A dear friend (basically a brother) recently informed me he and his wife were expecting their first baby. I’m very excited for them. I’m excited when any of my friends are expecting but this is unique. This is the first of my friends to have a newborn after I’ve had some experience. Still, I hardly have it together — but some experience.
After having 3 of my own (one within the last 3 months) a big part of me enjoys the thought of someone else struggling through sleepless nights, awkward diaper changes, and all the other chaos that goes with bringing home that first newborn. It’s sick but that image brings me joy. I’m reliving it all over. However, there is another part of me that realized this world doesn’t need more unhappy and sleep-deprived parents. So, instead of an email or a text, I thought I’d give this information some longevity and share it here.
I’ll state upfront, that I’m still figuring all of this shit out. Anyone who reads this should make sure they do what their own life and circumstances allow. This is just information, tools, and hardware that I’ve found useful over the last 4+ years of being a dad.
The following items are broken down into categories and each item has with it the recommended time to start doing/using the listed item in time from the due date. Some item links may be Amazon Affiliate (there’s my disclaimer). Some items I may explain the benefit, others I may not. Just know that if it’s listed here, it’s highly encouraged. And if it’s an app that costs a few bucks, it’s even more worth the download.
No geeky dad can get by without a plethora of apps and techy things to make being a parent a little easier.
For ease of search most or all of these links will be for the iOS version but being a former Android user, I know nearly all are available for Android as well.
There is the obvious stuff you are going to need. A lot of which dads, you aren’t going to have any say over.
Then there is more technology. The stuff that makes things a little bit easier.
NOTE: more sound machines.
This stuff you should start saving for now and buying in the 2nd trimester.
- Baby monitor(s)
- Cheapo VTech DM111
- Rechargeable, great distance, no need for something $$$$.
- It gets the job done and you can have a home cam for the rest.
- 2-way VTech DM211
- Wyze Cam
- Hatch Baby Rest
- Sound & Light Machine that can be controlled by App.
- Adjust volume and brightness without needing to go into the room.
- Great for helping with sleep patterns of a child when they are older and get in/out of bed on their own.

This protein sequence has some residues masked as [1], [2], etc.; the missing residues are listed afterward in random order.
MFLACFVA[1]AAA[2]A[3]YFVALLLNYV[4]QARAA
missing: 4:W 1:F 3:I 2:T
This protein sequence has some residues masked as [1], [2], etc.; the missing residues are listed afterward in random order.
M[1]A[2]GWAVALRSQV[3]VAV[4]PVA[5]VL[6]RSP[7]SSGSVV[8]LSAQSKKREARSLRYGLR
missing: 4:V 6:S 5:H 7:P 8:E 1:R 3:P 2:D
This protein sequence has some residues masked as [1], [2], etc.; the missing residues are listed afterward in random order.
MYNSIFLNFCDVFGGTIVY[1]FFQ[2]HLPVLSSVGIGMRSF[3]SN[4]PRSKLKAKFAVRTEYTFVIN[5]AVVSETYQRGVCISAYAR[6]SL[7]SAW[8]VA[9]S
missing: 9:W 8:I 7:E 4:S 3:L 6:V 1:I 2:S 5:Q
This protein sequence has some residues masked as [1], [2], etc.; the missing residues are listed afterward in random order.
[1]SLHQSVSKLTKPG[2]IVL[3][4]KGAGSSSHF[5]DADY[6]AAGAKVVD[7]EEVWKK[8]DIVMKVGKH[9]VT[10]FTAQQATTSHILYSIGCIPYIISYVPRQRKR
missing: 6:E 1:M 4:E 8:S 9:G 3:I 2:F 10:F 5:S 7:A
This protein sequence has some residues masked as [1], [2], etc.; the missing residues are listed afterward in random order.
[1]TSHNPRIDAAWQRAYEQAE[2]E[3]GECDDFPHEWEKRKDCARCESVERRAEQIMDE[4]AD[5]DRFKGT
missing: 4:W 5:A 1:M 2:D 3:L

- Marpac Dohm
- Marpac Hush Portable
The internet is filled with high-quality information from those who have been through it all before. None of that information seems helpful in the first few weeks to months. Shit gets crazy with the first child. You likely won’t think to read or remember any of it. Also, there will be a lot of other people thinking they should give you advice. Just nod and smile.
These solutions, however, I highly encourage.
- Baby / Parenting Class
- Our hospital put one on. I don’t remember what it cost but it was worth every penny.
- 3–4 couple hour sessions a few months out from the due date
- Breastfeeding Class — if you’re wife is going to do that — you attend also
- Sleep training course
- Do this before the baby gets here and in the first few weeks
- Took us 3 babies to find this. It is a lifesaver
- Pretty sure we permanently screwed our firstborn’s sleep habits by not knowing what we were doing.
- The Dad Apps I listed previously (Daddy Up & ProDaddy)
- The Daily Dad Podcast
- Subscribe to or read the blog
- Subscribe to or listen to the podcast which is an audio version of the blog
- Binge all of them to get caught up
- Think long and hard about what being a good dad means to you and work toward it. You’re flawed. I’m flawed. I wish I had this content or known about it when I started out.
- Warrior Kid Podcast
- a great listen for when your child is older to listen together but has some interesting takes on childhood where if you start with the correct patterns today you can set your child up for success
- Kids ask a former Navy Seal (Uncle Jake) questions about life and growing up healthy and strong
- Naval Podcast
- A podcast about happiness
- It has a business / financial theme to it but great content that helps one realize happiness and stay there
Wisdom from EXP